"Thanks Coach."

Adam sighed and focused on his locker again. The way the gear was stacked, the jersey. "Guess this is it." He wondered if he could ever manage to really let it go. In a few minutes he'd be later than he wanted to be. "Let's get to it."


An hour later everyone filed off the ice and into the locker room. Everyone was busily giving Adam pats on the back and telling him he'd be up to snuff in no time. Julie was just looking at him with her big eyes as if she was trying to figure out what the right thing to do was.

Eventually she walked over to him and tapped him lightly on the shoulder with the end of her stick. "Not half bad."

The team was half way to dressed when Charlie took the front of the dressing room. In order not to miss his little speeches, Julie and Connie made sure they were always wearing stuff under their uniforms that made it easier.

"Alright guys, today's practice was good. It's crucial now if we want to be our best to work as hard on our issues as ever before. If you see a problem with someone else, please don't hesitate to bring it up. Everyone should be ready and willing to accept constructive criticism from other members of this team and use it to their advantage.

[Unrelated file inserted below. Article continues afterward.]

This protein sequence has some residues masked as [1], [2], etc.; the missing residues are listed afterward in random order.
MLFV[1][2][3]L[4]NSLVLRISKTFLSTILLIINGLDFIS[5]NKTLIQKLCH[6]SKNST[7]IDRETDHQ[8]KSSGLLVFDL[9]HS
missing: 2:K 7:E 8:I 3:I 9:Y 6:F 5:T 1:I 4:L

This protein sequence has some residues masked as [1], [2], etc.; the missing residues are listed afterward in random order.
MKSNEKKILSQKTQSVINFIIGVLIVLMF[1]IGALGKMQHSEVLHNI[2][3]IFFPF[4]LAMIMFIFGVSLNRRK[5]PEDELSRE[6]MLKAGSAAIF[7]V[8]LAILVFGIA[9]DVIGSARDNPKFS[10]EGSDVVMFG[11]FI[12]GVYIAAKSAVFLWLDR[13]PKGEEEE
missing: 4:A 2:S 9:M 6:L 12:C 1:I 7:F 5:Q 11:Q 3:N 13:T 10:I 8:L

"I've known you all for years, so I know how you play, you know how you play. We can all tell when someone else is not at their best and we should all feel free to point that out. It's not an insult, it's honesty."

Jesse's hand instantly shot up. When Charlie finally nodded at him, he spoke, "So if I were to tell you your triple deke is a bit off you'd honestly consider it?"

Charlie narrowed his eyes and glared at Jesse as some of the others began to chuckle. "But it's not."

"I thought we were supposed to be open," Averman piped up.

"Yeah man."

"Is it a problem?"

"Not really," Jessie said with a grin. "Just keeping you honest Conway."

"Thanks. Now for schedules and the roster for the playoffs as coach has given me."

Adam looked from Charlie to his watch, to Charlie again, to Julie, back to Charlie and his watch again. There was no prolonging the inevitable. "Hey Charlie, let me have a moment."

Charlie stopped a bit surprised but smiled and stepped back. "Sure Banks. The floor is all yours."